I CONFESS. I am Roman Catholic in religion and liberal in politics. For years, I have been told by people on both sides of the political spectrum that this is a contradiction. Liberal acquaintances--especially at Harvard--who know my political leanings cannot fathom why I associate myself with the church of Peninsula, John Cardinal O'Connor, fanatical anti-abortionists, the Index of Banned Books and the Spanish Inquisition. They question my credentials as a liberal free thinker and, quite often, as an intelligent person.
When I was young, I never encountered this prejudice against. Catholics. For me, Catholic politics meant Democrats and the Kennedy clan, hardly conservatives. In fact, the most impressive moment of my childhood was when Father Ken, a parish priest with tangled hair and a long beard that made him look like a hippie, gave a sermon on the 1980 New York City march for peace.
He spoke in favor of nuclear disarmament, even a unilateral freeze. An old man in the congregation stood up and challenged his position, and the two proceeded to debate the peace movement. The old man yelled and screamed about defense and deterrents. Like a true peacemaker, Father Ken never raised his voice as he spoke of the evils of annihilation. When the old man lost the argument and stormed out of the church, the people in the congregation applauded in support of Father Ken and peace.
ADMITTEDLY, my parish at home is particularly liberal (almost as liberal as St. Paul's here at Harvard). In elementary school religion classes, we were taught that Jesus loved the poor more than the rich. We once visited a local synagogue to learn about how "our Jewish brothers and sisters" worship God. In our high school religious education program we discussed such issues as Christian social justice, being gay and Catholic and rock music and Christianity.
And I do not think that my experience is atypical of American Catholics. After all, Catholic social teaching shares much of the Democratic party's platform: opposition to the death penalty, runaway defense spending, apartheid in South Africa and military support for right-wing regimes in Latin America; support for federal and state welfare, prenatal care, gun control and educational spending. Despite the stereotype of conservative rank-and-file Catholics, the American Church's leadership, the American Council of Catholic Bishops, has taken high-profile stands against the arms race, homelessness and laissez-faire economics.
The unequivocal stance of the Gospel and the Church on social justice perhaps explains why so many prominent Catholic politicians such as N.Y. Gov. Mario Cuomo, Geraldine Ferraro and the Kennedys are so liberal.
In my own experience with the Church, I have found many role models for my moral and political convictions. I admire people like Archbishop Romero of El Salvador, the four American Maryknoll missionaries and six Jesuit priests who were martyred by rightwing terrorists because they dared to speak out for the poor. I look to people like the Epiphany Plowshares, a group of laypersons and clergy who were imprisoned for breaking into a missile assembly plant in Pennsylvania during an anti-war protest. Or a person like Mother Theresa of Calcutta, who devoted her life to helping the poorest of the poor in India, regardless of race, religion or creed.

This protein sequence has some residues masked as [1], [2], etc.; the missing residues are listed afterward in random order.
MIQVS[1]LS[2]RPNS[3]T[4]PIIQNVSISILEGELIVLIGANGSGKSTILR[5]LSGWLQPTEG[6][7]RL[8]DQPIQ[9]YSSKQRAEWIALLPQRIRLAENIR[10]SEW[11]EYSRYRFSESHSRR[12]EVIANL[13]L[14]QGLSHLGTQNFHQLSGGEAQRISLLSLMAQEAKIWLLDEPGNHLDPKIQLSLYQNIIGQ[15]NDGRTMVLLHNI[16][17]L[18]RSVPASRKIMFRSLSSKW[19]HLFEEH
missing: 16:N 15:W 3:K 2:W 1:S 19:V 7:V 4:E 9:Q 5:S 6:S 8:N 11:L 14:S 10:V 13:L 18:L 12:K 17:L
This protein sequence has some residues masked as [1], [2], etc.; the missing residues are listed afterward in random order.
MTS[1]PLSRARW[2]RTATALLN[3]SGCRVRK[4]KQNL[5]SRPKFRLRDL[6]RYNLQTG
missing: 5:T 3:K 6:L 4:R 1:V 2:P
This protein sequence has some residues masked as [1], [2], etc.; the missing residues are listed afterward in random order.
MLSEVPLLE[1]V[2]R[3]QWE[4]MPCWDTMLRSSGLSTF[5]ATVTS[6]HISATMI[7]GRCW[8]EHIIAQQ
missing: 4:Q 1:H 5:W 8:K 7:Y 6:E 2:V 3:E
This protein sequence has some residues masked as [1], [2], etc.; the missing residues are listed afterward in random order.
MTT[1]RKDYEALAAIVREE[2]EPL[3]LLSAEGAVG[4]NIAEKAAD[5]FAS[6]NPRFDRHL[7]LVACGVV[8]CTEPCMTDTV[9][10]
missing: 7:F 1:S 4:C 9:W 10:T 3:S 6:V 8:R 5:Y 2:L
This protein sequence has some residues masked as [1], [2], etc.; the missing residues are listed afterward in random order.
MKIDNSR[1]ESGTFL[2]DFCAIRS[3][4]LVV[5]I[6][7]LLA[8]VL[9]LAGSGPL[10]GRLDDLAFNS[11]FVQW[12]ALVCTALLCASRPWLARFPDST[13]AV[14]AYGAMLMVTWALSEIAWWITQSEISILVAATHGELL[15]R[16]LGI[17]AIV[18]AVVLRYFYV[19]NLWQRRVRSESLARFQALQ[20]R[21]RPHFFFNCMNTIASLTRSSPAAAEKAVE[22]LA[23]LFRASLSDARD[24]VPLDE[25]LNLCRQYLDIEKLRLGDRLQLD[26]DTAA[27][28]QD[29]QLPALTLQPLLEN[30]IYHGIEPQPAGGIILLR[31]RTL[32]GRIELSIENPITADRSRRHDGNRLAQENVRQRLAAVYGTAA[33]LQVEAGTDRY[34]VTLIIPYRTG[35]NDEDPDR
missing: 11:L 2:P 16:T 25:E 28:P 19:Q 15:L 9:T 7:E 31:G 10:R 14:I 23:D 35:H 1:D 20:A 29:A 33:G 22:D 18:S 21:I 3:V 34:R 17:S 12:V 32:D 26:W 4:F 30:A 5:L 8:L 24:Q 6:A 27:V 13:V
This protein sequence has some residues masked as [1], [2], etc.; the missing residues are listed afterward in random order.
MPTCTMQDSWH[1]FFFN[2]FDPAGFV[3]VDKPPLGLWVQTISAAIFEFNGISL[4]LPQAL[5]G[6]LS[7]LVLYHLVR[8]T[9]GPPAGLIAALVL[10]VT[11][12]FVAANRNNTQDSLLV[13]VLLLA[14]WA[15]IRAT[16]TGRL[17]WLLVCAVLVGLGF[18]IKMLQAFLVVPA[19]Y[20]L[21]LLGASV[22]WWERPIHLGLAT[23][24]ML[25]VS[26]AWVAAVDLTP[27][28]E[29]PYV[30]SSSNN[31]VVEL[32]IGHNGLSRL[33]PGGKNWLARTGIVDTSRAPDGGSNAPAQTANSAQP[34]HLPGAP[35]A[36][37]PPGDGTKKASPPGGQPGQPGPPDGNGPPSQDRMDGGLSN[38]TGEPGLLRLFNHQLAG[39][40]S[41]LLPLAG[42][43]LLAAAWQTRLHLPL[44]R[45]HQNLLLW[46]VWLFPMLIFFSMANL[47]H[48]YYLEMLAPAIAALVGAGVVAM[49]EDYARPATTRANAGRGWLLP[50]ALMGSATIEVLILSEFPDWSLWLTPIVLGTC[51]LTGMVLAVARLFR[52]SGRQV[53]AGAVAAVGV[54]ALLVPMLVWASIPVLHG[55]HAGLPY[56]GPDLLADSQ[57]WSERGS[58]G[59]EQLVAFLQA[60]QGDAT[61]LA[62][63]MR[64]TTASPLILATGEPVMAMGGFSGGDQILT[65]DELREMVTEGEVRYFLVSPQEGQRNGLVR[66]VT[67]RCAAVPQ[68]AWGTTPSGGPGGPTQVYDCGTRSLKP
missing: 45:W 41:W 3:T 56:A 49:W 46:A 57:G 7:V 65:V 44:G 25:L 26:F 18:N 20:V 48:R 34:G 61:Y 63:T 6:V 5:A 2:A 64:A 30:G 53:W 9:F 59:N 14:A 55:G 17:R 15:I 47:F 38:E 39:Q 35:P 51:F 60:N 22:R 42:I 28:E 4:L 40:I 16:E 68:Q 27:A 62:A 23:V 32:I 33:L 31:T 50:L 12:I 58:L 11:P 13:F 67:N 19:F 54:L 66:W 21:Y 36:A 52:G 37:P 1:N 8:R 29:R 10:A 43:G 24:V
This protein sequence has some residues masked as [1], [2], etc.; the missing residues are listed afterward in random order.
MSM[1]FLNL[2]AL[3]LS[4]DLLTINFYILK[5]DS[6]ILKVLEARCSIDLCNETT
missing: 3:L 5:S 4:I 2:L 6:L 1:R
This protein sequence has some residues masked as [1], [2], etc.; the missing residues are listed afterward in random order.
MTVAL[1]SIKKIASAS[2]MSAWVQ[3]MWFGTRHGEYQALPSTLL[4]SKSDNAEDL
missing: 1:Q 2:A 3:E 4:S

THE Catholic Church is not an ideally liberal institution. Its historic treatment of women, homosexuals, Jews and heretic Christians, among others, has been quite appalling. Although the Church is truly universal in that it includes members from all races and on all continents, its Roman hierarchy is still dominated by white, European men. Its views on human sexuality, feminism, birth control and the family are often extremely conservative--perhaps unrealistically so. All too often, the most vociferous conservative voices in the institution choose only these issues as the focal points of their moral crusades.
What many non-Catholic and Catholic Americans alike fail to understand is the nature of a non-democratic institution such as the Church. Change is much slower in such a body; it simply cannot react to social change as fast as a democratic legislature can, so Americans often find its apparent resistance to reform to be completely alien. However, the institution does evolve to meet the demands of its people and is constantly in a process of gradual reform.
The Church in which I was raised was far different from the Church of my mother. In its liturgy, its emphasis on forgiveness instead of damnation, and its relative openness to involvement of lay members, today's Catholic Church has made tremendous strides in the past 25 years. In my lifetime, I expect ot see a similar renewal of the Church as it faces a whole new set of challenges presented by the changes of the 21st century.
I readily admit that I am not the best Catholic or the best liberal. I am very human; thus I am often very wrong. Likewise, the institution of the church has made many mistakes through the centuries. But as the Bible makes clear, any human institution is imperfect because of the weaknesses of people, not of the faith behind it.
The Church is not a liberal church, or even a church of liberals. It represents a broad spectrum of political beliefs united by a common faith--a faith that largely coincides with the underlying moral precepts of the politics of humanitarianism. The moral imperatives of the Church find political expression in groups as diverse as West European Christian Democrats and Latin American revolutionaries.
Politically, the Catholic Church is truly catholic. The existence of Catholics like Archbishop Bernard Law does not make me a conservative any more than the existence of Catholic "liberation theology" makes me a revolutionary. One can be a Catholic and remain a free thinker.